What’s your all-time favorite food? Like if you had to eat ONE kind of food the rest of your life, what would it be? Italian? Mexican? Thai?
I guess it’s not really fair to ask that question since I couldn’t answer back. Maybe you’re like me—the culinary world offers too many fabulous options that if I had to choose just one for the rest of my life, then life’s not worth living.
(I hope you know I’m kidding. Although let’s face it. Sometimes we take our food that seriously.)
Mediterranean fair is definitely on the top of my favorites list, and I have to credit my oldest sister for that. Jessica and her husband, Ala, moved to Saudi Arabia a few years back to temorarily help out Ala’s father with the family business.
By the way, although they lived in Saudi, Ala and his family are Syrian. I have to make that distinction because on my side of the world, not many people understand the difference.
Assuming Syria and Saudi are the same thing is like saying America and Canada are the same thing.
Uh, no. Not quite. God love the Canadians, but I am not one.
Anyway, as you can imagine, Jessica came back to the states with some interesting stories. Being an American female in Saudi didn’t always work in her favor.
She also came back with some mouth-watering recipes that introduced me to a culinary world—and a beautiful culture—that I had never experienced. I know your time in Saudi was at times challenging, Jess, but I am forever grateful. *bow*
And without further ado, the recipe:
Authentic Baba Ghanoush Recipe
Serves 6-8 people as an appetizer with pita bread
2 large eggplants
1/2 c tahini
handful of chopped flat-leaf parsley
pinch of cumin
pinch of salt
Step 1: Using a fork, poke holes sporadically around the eggplants. Roast eggplants at 375 degrees for 50-60 minutes on a foil-lined baking sheet (easy clean-up).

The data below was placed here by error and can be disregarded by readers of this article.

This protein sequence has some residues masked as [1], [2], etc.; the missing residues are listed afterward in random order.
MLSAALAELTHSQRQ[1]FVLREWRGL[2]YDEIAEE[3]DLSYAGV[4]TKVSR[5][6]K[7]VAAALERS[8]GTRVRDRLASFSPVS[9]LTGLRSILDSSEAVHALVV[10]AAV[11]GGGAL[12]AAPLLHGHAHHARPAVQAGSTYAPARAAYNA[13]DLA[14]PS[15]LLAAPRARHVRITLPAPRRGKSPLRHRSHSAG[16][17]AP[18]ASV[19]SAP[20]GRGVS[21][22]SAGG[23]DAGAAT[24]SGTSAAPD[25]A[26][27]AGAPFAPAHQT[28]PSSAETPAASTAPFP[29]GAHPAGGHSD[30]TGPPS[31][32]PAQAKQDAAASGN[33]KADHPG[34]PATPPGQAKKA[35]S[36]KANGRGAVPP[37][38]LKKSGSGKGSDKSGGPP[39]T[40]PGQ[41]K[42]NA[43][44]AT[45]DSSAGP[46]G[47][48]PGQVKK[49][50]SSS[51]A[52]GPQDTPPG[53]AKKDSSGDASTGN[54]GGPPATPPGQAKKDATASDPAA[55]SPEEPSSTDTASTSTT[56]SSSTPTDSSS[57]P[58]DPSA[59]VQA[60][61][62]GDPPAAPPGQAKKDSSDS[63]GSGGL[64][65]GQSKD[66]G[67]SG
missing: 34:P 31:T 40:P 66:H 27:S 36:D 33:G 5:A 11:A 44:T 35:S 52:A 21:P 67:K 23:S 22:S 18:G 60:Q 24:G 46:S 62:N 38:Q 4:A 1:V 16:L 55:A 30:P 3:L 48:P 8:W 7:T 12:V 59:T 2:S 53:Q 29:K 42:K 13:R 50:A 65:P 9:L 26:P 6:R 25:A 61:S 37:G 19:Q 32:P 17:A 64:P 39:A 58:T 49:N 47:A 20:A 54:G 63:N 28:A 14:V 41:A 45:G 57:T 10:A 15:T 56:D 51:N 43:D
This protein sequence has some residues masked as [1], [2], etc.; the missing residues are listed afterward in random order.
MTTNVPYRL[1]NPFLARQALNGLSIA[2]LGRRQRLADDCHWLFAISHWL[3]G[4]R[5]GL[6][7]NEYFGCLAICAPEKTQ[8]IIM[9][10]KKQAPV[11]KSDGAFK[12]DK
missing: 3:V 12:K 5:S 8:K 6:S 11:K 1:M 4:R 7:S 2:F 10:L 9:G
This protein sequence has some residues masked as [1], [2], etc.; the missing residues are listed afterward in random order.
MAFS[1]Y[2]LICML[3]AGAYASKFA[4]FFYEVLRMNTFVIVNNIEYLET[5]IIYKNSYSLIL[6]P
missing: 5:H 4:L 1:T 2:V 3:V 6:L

The eggplants are done roasting when they’re extremely soft and look similar to this:
Step 2: Using a fork (and caution because these things will be super hot), scrape out the insides of the eggplant into a mixing bowl and discard the skin. Mash the eggplant until it becomes fairly smooth.
Tip: If you have trouble breaking down the stringy-ness of the eggplant, use an immersion blender (or regular blender, food processor). I used an immersion blender for about 30 seconds, which did the trick. Any longer would have pureed the eggplant too much—yes, the eggplant should be smooth, but you still want texture.
Step 3: Mix in the remaining ingredients. I used the juice of two lemons, but you maybe ok with only one. So start with one and taste test. You should use enough lemon juice to cut through the creaminess of the tahini.
Oh, and if you’re wondering what the heck tahini looks like, here you go (I bought mine in the bulk section, hence the plastic container. But you can buy tahini in a jar as well):
Drizzle with olive oil, and serve with toasted pita bread.
PS. Don’t stir in the olive oil. I took this dish to a get-together, and some friends asked to stir it. You want to taste the baba ghanoush and olive oil as separate flavors.
If you end up using this recipe, please leave a comment and tell me what you think! And if your authentic baba ghanoush recipe has variations, I’d love to hear ’em.